January 24, 2005
Back in the 1970s, Sanford (Sandy) Berman, the head cataloger at Hennepin County Library in Minnesota, did something librarians rarely do: He started making up his own subject headings.
Flouting the prevailing Library of Congress cataloging standards, Berman sparked a movement of radical librarianship determined to loosen LC's federal grip over the catalog. Articulating his philosophy of personalized cataloging, Berman argued passionately against putting too much faith in institutional classification systems:
Berman gained such a following among other catalogers that his tags gained widespread adoption in libraries all over the country, threatening LC's monopoly on classification. Berman's headings proved so influential that one LC staffer felt moved to describe him this way:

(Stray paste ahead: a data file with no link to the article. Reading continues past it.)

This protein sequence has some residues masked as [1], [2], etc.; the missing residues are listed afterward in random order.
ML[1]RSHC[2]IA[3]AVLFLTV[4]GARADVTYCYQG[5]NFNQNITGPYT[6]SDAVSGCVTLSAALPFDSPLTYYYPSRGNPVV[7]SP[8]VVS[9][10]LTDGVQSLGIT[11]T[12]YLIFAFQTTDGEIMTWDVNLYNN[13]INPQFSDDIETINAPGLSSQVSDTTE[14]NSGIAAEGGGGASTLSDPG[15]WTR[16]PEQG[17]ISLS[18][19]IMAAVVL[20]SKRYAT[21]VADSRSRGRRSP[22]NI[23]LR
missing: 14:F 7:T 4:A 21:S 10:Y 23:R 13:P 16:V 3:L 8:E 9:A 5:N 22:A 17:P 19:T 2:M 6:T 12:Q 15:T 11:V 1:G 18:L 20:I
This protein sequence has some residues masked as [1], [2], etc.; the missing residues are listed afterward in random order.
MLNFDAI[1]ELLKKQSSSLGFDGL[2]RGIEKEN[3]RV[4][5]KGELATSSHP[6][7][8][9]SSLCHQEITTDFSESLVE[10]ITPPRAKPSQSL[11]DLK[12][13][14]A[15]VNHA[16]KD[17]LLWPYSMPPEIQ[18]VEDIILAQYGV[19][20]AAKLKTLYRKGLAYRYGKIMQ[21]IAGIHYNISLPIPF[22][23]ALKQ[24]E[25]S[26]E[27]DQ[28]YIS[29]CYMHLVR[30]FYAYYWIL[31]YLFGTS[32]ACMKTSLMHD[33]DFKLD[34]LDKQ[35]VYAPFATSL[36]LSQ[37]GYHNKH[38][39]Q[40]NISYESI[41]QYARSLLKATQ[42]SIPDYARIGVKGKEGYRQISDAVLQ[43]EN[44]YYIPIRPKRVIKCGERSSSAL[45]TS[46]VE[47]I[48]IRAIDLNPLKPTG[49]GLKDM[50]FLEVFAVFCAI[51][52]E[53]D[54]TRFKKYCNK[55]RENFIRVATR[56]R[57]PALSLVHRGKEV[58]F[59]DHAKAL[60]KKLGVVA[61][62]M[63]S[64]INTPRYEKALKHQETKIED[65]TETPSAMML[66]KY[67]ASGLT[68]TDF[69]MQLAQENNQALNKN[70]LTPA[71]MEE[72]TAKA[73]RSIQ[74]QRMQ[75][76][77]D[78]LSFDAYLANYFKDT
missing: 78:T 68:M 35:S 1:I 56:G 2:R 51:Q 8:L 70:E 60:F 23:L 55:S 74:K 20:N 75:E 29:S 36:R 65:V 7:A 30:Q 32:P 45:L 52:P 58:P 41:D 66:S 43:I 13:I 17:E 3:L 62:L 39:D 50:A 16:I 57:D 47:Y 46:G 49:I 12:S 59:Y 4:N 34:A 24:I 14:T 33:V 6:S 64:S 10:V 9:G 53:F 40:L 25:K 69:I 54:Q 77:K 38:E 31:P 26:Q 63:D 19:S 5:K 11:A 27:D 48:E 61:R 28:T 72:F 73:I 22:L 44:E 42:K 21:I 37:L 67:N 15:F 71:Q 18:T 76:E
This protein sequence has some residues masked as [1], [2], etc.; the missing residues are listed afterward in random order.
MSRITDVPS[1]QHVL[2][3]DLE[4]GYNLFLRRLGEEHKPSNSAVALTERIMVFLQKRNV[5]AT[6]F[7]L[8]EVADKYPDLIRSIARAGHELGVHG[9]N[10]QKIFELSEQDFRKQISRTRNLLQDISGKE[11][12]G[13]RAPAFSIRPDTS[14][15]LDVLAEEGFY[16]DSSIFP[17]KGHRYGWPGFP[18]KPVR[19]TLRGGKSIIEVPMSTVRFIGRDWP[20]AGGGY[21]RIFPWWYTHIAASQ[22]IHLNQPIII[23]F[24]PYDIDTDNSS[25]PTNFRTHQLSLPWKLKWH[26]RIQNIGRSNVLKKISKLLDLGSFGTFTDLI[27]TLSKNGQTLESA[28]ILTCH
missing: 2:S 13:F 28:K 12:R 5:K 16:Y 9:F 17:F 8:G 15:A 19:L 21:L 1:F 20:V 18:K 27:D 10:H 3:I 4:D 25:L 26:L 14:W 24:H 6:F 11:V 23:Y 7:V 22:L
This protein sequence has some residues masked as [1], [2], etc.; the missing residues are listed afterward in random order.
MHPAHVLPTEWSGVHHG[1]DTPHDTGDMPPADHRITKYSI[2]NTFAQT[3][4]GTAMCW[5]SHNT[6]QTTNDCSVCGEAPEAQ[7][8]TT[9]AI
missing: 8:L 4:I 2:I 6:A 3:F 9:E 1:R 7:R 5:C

> more on Sanford Berman
Addendum: Whit reports that "at the Observer (Ocean County, not 'London') a long-gone librarian memorably had created a file titled 'Perverts' into which she dumped a few clips about pedophiles."
* Correction (6/25/07): Alert reader K.R. Roberto of the University of Denver's Penrose Library writes in to set me straight on the above quote, wrongly attributed to a Library of Congress member. It turns out the quote is a fake; it originated in a humorous essay by Will Manley entitled "Everything You Always Wanted to Know About Sandy Berman But Were Afraid to Ask.
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